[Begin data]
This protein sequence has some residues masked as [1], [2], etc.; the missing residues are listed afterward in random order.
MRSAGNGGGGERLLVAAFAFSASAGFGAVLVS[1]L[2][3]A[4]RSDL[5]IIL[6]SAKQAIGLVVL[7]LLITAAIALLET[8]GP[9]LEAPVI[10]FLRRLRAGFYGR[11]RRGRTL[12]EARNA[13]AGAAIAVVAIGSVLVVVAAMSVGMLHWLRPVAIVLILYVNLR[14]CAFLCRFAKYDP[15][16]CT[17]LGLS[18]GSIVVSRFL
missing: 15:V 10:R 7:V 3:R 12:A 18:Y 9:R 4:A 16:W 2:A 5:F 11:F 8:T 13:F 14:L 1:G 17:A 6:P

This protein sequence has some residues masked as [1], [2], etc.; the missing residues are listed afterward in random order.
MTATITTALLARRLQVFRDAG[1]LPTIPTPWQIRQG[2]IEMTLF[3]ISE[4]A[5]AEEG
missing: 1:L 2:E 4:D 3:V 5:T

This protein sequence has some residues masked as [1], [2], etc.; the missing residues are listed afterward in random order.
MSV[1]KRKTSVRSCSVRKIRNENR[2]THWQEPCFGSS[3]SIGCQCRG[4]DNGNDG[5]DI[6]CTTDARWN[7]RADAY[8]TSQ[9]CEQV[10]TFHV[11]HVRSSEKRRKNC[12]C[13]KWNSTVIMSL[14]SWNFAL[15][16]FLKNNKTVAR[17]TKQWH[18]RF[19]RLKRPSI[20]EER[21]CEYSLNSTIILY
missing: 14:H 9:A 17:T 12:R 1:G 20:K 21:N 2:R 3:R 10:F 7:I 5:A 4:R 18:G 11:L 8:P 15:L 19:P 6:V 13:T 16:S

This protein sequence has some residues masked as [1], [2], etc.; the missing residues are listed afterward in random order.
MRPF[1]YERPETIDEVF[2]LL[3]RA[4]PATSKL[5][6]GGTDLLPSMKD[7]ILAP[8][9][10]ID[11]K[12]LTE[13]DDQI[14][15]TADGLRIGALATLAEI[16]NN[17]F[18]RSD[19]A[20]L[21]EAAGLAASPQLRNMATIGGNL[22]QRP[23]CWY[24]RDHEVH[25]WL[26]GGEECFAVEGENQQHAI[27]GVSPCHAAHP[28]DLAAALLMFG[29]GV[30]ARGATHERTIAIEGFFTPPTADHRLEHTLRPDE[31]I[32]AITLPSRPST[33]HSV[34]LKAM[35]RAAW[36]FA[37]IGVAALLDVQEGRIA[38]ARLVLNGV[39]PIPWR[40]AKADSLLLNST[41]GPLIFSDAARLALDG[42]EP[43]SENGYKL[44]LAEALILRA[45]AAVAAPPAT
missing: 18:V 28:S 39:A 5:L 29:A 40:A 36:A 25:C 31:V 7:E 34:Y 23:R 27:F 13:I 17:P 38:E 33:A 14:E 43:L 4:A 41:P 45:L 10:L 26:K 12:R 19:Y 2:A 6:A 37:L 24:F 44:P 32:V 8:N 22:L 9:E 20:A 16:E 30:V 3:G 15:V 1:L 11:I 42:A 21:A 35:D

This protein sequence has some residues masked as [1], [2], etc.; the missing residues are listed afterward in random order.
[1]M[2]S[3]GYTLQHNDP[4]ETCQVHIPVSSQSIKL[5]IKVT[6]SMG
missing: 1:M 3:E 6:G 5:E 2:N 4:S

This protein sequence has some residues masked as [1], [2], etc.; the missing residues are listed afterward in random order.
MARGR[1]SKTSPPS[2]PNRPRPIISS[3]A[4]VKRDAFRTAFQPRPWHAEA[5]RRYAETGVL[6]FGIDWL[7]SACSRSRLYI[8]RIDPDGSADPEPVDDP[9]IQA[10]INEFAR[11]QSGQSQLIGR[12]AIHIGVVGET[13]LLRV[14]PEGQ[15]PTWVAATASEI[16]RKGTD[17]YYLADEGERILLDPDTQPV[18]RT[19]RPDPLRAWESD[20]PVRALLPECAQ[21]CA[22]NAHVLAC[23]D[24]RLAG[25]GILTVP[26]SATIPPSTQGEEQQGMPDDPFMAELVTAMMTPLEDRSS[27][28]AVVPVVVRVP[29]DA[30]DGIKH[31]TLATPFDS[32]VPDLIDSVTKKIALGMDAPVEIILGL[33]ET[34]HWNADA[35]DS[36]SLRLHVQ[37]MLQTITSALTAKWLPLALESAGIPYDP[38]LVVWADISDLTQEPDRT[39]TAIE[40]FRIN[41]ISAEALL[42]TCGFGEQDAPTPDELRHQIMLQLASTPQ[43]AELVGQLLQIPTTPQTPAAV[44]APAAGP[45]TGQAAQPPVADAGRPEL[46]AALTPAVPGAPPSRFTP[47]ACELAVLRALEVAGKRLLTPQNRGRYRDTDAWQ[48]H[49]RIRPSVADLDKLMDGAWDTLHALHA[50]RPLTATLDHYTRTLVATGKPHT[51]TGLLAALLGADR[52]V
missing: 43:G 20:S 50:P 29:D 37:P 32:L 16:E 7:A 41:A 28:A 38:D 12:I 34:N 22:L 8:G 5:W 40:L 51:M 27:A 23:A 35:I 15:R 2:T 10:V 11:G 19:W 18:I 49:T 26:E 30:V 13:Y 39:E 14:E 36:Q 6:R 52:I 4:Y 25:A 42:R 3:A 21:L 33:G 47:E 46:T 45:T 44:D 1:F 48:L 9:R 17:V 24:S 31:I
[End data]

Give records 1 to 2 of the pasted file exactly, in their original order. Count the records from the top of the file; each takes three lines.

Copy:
This protein sequence has some residues masked as [1], [2], etc.; the missing residues are listed afterward in random order.
MRSAGNGGGGERLLVAAFAFSASAGFGAVLVS[1]L[2][3]A[4]RSDL[5]IIL[6]SAKQAIGLVVL[7]LLITAAIALLET[8]GP[9]LEAPVI[10]FLRRLRAGFYGR[11]RRGRTL[12]EARNA[13]AGAAIAVVAIGSVLVVVAAMSVGMLHWLRPVAIVLILYVNLR[14]CAFLCRFAKYDP[15][16]CT[17]LGLS[18]GSIVVSRFL
missing: 15:V 10:R 7:V 3:R 12:A 18:Y 9:R 4:A 16:W 2:A 5:F 11:F 8:T 13:F 14:L 1:G 17:A 6:P

This protein sequence has some residues masked as [1], [2], etc.; the missing residues are listed afterward in random order.
MTATITTALLARRLQVFRDAG[1]LPTIPTPWQIRQG[2]IEMTLF[3]ISE[4]A[5]AEEG
missing: 1:L 2:E 4:D 3:V 5:T